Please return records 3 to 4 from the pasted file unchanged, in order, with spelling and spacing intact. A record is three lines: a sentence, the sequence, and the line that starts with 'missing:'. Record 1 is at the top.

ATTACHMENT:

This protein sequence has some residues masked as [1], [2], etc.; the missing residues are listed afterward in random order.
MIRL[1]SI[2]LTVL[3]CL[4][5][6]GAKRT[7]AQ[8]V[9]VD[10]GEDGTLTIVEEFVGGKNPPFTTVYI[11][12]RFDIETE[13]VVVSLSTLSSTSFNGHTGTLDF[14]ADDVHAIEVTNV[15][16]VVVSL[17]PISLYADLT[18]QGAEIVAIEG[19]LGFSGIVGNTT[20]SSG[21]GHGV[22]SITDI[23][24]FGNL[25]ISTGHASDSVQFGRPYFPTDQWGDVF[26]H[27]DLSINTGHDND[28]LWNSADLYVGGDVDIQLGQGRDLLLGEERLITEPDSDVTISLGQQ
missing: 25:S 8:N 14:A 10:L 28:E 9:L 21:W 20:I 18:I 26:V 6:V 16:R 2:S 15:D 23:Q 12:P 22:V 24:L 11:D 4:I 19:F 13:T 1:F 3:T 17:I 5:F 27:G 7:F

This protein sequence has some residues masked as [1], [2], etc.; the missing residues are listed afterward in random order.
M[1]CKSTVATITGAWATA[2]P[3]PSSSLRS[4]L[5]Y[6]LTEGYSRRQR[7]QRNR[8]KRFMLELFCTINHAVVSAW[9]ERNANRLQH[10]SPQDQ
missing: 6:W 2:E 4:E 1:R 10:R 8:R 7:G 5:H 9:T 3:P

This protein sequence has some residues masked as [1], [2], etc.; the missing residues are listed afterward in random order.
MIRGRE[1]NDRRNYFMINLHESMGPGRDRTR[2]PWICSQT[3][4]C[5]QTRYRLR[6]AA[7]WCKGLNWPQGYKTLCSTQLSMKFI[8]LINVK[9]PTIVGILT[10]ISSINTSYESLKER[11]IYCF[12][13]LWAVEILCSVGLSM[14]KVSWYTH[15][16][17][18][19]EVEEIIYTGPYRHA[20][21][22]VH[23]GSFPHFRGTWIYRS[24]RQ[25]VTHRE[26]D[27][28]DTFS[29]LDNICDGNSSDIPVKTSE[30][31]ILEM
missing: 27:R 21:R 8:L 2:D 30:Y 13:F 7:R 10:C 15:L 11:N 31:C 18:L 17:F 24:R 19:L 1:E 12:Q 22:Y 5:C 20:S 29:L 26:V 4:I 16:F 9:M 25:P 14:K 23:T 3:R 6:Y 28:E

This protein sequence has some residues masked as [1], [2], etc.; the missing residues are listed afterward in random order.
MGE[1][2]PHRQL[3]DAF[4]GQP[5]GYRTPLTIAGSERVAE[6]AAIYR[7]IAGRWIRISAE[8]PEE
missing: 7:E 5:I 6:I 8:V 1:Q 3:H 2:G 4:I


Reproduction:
This protein sequence has some residues masked as [1], [2], etc.; the missing residues are listed afterward in random order.
MIRGRE[1]NDRRNYFMINLHESMGPGRDRTR[2]PWICSQT[3][4]C[5]QTRYRLR[6]AA[7]WCKGLNWPQGYKTLCSTQLSMKFI[8]LINVK[9]PTIVGILT[10]ISSINTSYESLKER[11]IYCF[12][13]LWAVEILCSVGLSM[14]KVSWYTH[15][16][17][18][19]EVEEIIYTGPYRHA[20][21][22]VH[23]GSFPHFRGTWIYRS[24]RQ[25]VTHRE[26]D[27][28]DTFS[29]LDNICDGNSSDIPVKTSE[30][31]ILEM
missing: 27:R 21:R 8:L 2:D 30:Y 13:F 7:R 10:C 15:L 11:N 31:C 18:L 17:F 24:R 19:L 1:E 12:Q 22:Y 5:C 20:S 29:L 26:V 4:I 16:F 9:M 25:P 14:K 23:T 3:R 6:Y 28:E

This protein sequence has some residues masked as [1], [2], etc.; the missing residues are listed afterward in random order.
MGE[1][2]PHRQL[3]DAF[4]GQP[5]GYRTPLTIAGSERVAE[6]AAIYR[7]IAGRWIRISAE[8]PEE
missing: 7:E 5:I 6:I 8:V 1:Q 3:H 2:G 4:I